PubMed and OVID databases were searched using the following search terms: “factors associated with breast cancer recurrence”, “breast cancer recurrence by subtype”, “contralateral breast cancer”, “prophylactic mastectomy”, “modified radical versus nipple sparing versus skin sparing mastectomy”, and “immediate versus delayed reconstruction”. Studies from January 1, 1985, to August 1, 2016, were reviewed. References of included articles were also evaluated for further relevant studies to capture all possible sources. A simple algorithm was developed based on the pooled data from these studies to provide recommendations for surgeons to navigate the breast cancer patient.


Safety of SSM and NSM and likely patterns of recurrence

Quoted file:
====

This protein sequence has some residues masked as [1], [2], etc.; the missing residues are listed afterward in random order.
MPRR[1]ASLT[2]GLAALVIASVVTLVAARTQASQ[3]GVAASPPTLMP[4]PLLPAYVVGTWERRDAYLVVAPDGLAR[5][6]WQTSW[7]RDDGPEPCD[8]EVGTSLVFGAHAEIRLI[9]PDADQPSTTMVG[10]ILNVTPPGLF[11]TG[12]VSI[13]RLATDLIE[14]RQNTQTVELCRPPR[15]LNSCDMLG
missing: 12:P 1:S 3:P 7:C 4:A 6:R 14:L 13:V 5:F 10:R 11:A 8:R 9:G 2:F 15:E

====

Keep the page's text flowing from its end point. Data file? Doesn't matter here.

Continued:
While no universal consensus exists regarding selection criteria for NSM, suggested parameters include: tumor size less than 3 cm, tumor edge more than 2 cm to 3 cm from NAC, lack of clinical involvement of the skin or NAC, absence of bloody nipple discharge, clinically negative axillary nodes, and clean margins beneath the NAC. Multiple studies have compared the outcomes of SSM and NSM compared to the gold-standard MRM with no untoward effects observed in the newer techniques [5-9]. The senior author’s published 15-year data includes 1,247 patients with stage 0-II breast cancer who underwent mastectomy. SSM was performed on 225 patients, while the remaining 1,022 patients had MRM, with an average follow up of 4 years. Their results showed no difference in local, regional, or distant disease recurrence. Gerber et al. [6] compared outcomes including LR, DR, distant metastasis (DM), and Disease-Free Survival (DFS) on 238 operable patients grouped into MRM, SSM, or NSM. Their results showed no difference in any of their outcomes over the 8-year study period. There was also no difference noted in contralateral breast cancer rates for any of the three mastectomy types. A study from Korea [7] encompassed 2,510 patients who underwent MRM, SSM, or NSM over a 5 year period. All patients were offered NSM unless there was tumor involvement of the nipple-areola complex. This group found that NSM is a suitable alternative to MRM and SSM in most patients and has equal LR, DFS, and OS rates. Boneti et al. [8] looked at local recurrence rates between SSM and NSM in 293 patients over an average follow up of 32 months. Four patients (2.5%) initially planned for NSM were converted to SSM based on finding of NAC involvement on intraoperative touch preparation evaluation. They noted no statistically significant difference in LR rates and complication rates between the two groups. There were no recurrences at the NAC in the NSM group. MD Anderson [9] compared local, regional, and systemic recurrence as well as survival rates among 1,810 patients treated with either MRM or SSM with more than 4 year follow up. They found no significant differences in recurrence between MRM and SSM as well as no significant difference in DFS after adjusting for clinical TNM stage. Local recurrence rates were 1.4% and 0.6%, DR rates were 1.3% and 1.5%, and distant metastasis rates were 6.9% and 4.8%, for MRM and SSM, respectively. DFS was 92.7% for MRM and 95.2% for SSM, which was a statistically significant difference among all-comers; however the slightly increased survival in the SSM group was not significant when adjusting for cancer stage. The above data shows no difference in recurrence rates or survival rates with skin-sparing and nipplesparing mastectomy as compared with traditional modified radical mastectomy. More detailed data and numbers are available for review in Table 1.